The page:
(Never mind. It already has in some places.)
1. Canada’s Bill C-16
CLICK HERE, for an earlier article on amending both the Canadian Criminal Code and Human Rights Code for ”gender identity or expression”.
2. New York City
CLICK HERE, for the link to the NYC Human Rights Commission.
The document is a very long one, but let’s start with the first topic: misnaming or misgendering someoneone.
1. Failing To Use an Individual’s Preferred Name or Pronoun
The NYCHRL requires employers and covered entities to use an individual’s preferred name, pronoun and title (e.g., Ms./Mrs.) regardless of the individual’s sex assigned at birth, anatomy, gender, medical history, appearance, or the sex indicated on the individual’s identification.
Most individuals and many transgender people use female or male pronouns and titles. Some transgender and gender non-conforming people prefer to use pronouns other than he/him/his or she/her/hers, such as they/them/theirs or ze/hir. 10 Many transgender and gender non-conforming people choose to use a different name than the one they were given at birth.
All people, including employees, tenants, customers, and participants in programs, have the right to use their preferred name regardless of whether they have identification in that name or have obtained a court-ordered name change, except in very limited circumstances where certain federal, state, or local laws require otherwise (e.g., for purposes of employment eligibility verification with the federal government). Asking someone their preferred gender pronoun and preferred name is not a violation of the NYCHRL
And the penalties for this?
IV. PENALTIES IN ADMINISTRATIVE ACTIONS
The Commission can impose civil penalties up to $125,000 for violations, and up to $250,000 for violations that are the result of willful, wanton, or malicious conduct. The amount of a civil penalty will be guided by the following factors, among others:
The severity of the particular violation;
The existence of previous or subsequent violations;
The employer’s size, considering both the total number of employees and its revenue; and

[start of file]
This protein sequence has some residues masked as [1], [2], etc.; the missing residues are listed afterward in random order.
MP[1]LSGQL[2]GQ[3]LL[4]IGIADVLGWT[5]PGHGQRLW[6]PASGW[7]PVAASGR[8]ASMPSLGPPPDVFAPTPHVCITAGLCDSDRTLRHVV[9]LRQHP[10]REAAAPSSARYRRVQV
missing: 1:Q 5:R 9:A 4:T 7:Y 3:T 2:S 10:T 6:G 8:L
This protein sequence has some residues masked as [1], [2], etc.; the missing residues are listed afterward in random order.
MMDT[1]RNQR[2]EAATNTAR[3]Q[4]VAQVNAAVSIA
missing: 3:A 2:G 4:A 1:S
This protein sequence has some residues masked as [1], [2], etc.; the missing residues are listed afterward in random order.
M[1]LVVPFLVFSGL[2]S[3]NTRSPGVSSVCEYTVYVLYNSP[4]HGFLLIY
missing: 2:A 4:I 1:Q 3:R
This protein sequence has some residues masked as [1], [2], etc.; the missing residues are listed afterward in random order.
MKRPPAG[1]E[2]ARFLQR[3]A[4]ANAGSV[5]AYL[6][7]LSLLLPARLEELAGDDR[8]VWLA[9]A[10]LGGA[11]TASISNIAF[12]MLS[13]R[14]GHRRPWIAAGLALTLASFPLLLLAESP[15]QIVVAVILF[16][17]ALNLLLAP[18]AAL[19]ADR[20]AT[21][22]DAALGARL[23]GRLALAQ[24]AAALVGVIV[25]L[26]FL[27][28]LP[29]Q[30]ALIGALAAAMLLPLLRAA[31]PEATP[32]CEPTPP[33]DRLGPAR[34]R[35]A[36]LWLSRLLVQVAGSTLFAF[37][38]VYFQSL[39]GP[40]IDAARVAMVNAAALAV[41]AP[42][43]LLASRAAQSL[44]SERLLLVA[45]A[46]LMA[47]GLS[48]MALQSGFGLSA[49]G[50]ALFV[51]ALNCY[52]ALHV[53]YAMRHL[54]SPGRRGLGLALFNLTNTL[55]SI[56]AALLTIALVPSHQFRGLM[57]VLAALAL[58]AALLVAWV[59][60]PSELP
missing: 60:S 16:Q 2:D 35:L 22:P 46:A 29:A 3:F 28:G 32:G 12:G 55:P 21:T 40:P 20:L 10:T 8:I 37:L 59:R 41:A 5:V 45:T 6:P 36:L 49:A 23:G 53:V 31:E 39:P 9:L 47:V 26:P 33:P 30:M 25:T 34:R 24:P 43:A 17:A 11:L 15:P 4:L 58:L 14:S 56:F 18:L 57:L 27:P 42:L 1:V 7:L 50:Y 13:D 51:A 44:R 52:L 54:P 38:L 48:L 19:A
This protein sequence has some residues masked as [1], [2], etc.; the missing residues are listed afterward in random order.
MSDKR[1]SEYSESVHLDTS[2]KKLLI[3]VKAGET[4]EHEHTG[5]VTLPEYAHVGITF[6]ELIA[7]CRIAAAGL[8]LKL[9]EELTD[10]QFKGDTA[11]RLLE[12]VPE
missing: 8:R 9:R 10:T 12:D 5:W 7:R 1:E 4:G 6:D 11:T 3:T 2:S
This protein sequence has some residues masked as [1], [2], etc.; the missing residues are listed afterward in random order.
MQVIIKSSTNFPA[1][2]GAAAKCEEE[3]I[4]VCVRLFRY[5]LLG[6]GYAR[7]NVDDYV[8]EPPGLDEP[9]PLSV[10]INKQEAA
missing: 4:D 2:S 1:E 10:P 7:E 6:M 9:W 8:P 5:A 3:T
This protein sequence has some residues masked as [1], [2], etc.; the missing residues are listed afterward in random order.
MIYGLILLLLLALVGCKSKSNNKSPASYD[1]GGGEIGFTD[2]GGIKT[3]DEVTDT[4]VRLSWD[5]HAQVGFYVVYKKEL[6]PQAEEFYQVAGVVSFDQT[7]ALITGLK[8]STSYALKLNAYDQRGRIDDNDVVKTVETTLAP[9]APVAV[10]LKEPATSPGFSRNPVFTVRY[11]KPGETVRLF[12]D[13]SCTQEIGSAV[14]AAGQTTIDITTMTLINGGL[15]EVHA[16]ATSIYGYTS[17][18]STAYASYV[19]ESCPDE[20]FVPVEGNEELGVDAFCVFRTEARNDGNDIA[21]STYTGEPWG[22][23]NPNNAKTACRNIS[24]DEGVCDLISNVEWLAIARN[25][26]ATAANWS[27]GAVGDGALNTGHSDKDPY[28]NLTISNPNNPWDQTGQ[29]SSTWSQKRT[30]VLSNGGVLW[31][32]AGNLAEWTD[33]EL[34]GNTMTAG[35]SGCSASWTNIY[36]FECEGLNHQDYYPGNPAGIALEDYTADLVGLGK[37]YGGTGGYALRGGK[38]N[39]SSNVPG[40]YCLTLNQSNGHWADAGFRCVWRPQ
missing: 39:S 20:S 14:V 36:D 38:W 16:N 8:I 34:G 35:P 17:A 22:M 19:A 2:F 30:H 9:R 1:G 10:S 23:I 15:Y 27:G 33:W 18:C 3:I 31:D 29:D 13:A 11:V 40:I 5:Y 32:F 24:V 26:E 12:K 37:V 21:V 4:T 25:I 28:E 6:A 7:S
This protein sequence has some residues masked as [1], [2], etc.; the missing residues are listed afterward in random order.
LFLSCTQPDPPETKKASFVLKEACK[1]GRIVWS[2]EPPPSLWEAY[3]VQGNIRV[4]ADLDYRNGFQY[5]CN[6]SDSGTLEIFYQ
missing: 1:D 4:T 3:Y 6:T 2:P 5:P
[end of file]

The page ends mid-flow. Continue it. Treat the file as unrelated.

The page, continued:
The employer’s actual or constructive knowledge of the NYCHRL.
These penalties are in addition to the other remedies available to people who successfully resolve or prevail on claims under the NYCHRL, including, but not limited to, back and front pay, along with other compensatory and punitive damages. The Commission may consider the lack of an adequate anti-discrimination policy as a factor in determining liability, assessing damages, and mandating certain affirmative remedies.
Yes, a potential $250,000 fine for misgendering someone.
Incidently, New York now recognizes 31 genders. Not a joke.
3. California Senate Bill 219
CLICK HERE, for the text of SB 219
1439.50. For the purposes of this chapter, the following definitions shall apply:
(a) “Gender expression” has the same meaning as defined in Section 51 of the Civil Code.
(b) “Gender identity” means a person’s identity based on the individual’s stated gender identity, without regard to whether the self-identified gender accords with the individual’s physical appearance, surgical history, genitalia, legal sex, sex assigned at birth, or name and sex, as it appears in medical records, and without regard to any contrary statement by any other person, including a family member, conservator, or legal representative. An individual who lacks the present ability to communicate his or her gender identity shall retain the gender identity most recently expressed by that individual.
Existing law, the California Residential Care Facilities for the Elderly Act, provides for the licensure and regulation of residential care facilities for the elderly by the State Department of Social Services. Under existing law, a person who violates the act, or who willfully or repeatedly violates any rule or regulation adopted under the act, is guilty of a misdemeanor. Existing law also provides for civil penalties for a violation of the act.
So, just in case you are wondering, yes, it would be an actual offence. To be fair, it is being challenged in court.